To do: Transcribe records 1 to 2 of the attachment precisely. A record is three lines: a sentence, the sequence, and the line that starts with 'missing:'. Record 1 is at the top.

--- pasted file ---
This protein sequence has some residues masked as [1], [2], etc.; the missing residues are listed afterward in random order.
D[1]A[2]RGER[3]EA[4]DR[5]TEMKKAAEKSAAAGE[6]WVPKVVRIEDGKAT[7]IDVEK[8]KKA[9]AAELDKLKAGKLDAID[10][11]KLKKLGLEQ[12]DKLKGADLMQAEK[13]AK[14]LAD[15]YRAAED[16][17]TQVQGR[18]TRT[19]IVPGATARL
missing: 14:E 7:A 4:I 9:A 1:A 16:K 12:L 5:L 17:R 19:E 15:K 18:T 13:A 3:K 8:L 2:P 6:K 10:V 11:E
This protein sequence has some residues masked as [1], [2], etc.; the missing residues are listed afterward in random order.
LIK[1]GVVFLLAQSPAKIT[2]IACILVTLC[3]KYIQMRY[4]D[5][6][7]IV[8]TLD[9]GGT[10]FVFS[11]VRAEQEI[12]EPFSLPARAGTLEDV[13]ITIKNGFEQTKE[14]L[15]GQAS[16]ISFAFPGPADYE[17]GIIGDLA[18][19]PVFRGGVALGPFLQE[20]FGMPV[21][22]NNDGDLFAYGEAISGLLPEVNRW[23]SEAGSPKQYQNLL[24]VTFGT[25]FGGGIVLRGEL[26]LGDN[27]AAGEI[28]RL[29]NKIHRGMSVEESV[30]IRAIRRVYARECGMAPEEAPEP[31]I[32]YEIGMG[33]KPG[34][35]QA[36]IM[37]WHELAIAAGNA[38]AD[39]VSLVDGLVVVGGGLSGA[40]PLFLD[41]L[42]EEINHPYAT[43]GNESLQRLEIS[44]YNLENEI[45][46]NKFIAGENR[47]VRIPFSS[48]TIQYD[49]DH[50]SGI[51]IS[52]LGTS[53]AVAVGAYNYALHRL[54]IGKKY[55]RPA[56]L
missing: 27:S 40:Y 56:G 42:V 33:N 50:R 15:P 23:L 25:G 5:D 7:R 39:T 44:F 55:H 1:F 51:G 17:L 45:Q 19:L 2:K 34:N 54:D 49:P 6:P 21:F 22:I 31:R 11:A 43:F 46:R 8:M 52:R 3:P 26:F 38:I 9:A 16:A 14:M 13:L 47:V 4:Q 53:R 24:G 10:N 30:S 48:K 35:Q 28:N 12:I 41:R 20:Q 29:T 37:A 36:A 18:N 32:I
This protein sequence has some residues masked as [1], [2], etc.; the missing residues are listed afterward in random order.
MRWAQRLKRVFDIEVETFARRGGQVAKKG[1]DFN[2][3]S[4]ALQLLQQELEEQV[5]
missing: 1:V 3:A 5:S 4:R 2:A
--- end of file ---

This protein sequence has some residues masked as [1], [2], etc.; the missing residues are listed afterward in random order.
D[1]A[2]RGER[3]EA[4]DR[5]TEMKKAAEKSAAAGE[6]WVPKVVRIEDGKAT[7]IDVEK[8]KKA[9]AAELDKLKAGKLDAID[10][11]KLKKLGLEQ[12]DKLKGADLMQAEK[13]AK[14]LAD[15]YRAAED[16][17]TQVQGR[18]TRT[19]IVPGATARL
missing: 14:E 7:A 4:I 9:A 1:A 16:K 12:L 5:L 17:R 19:E 15:K 18:T 13:A 3:K 8:L 2:P 6:K 10:V 11:E
This protein sequence has some residues masked as [1], [2], etc.; the missing residues are listed afterward in random order.
LIK[1]GVVFLLAQSPAKIT[2]IACILVTLC[3]KYIQMRY[4]D[5][6][7]IV[8]TLD[9]GGT[10]FVFS[11]VRAEQEI[12]EPFSLPARAGTLEDV[13]ITIKNGFEQTKE[14]L[15]GQAS[16]ISFAFPGPADYE[17]GIIGDLA[18][19]PVFRGGVALGPFLQE[20]FGMPV[21][22]NNDGDLFAYGEAISGLLPEVNRW[23]SEAGSPKQYQNLL[24]VTFGT[25]FGGGIVLRGEL[26]LGDN[27]AAGEI[28]RL[29]NKIHRGMSVEESV[30]IRAIRRVYARECGMAPEEAPEP[31]I[32]YEIGMG[33]KPG[34][35]QA[36]IM[37]WHELAIAAGNA[38]AD[39]VSLVDGLVVVGGGLSGA[40]PLFLD[41]L[42]EEINHPYAT[43]GNESLQRLEIS[44]YNLENEI[45][46]NKFIAGENR[47]VRIPFSS[48]TIQYD[49]DH[50]SGI[51]IS[52]LGTS[53]AVAVGAYNYALHRL[54]IGKKY[55]RPA[56]L
missing: 27:S 40:Y 56:G 42:V 33:N 50:R 15:P 23:L 25:G 5:D 7:R 39:T 44:F 55:H 1:F 51:G 17:L 45:Q 19:L 2:K 34:N 54:D 49:P 6:P 21:F 22:I 31:R 11:A 43:F 46:R 8:M 52:R 3:P 26:F 38:I 9:A 16:A 14:M 13:L 47:V 4:Q 53:R 24:G 10:N 30:S 48:K 35:Q 28:N 12:I 41:R 20:Q 29:T 37:A 36:A 18:N 32:I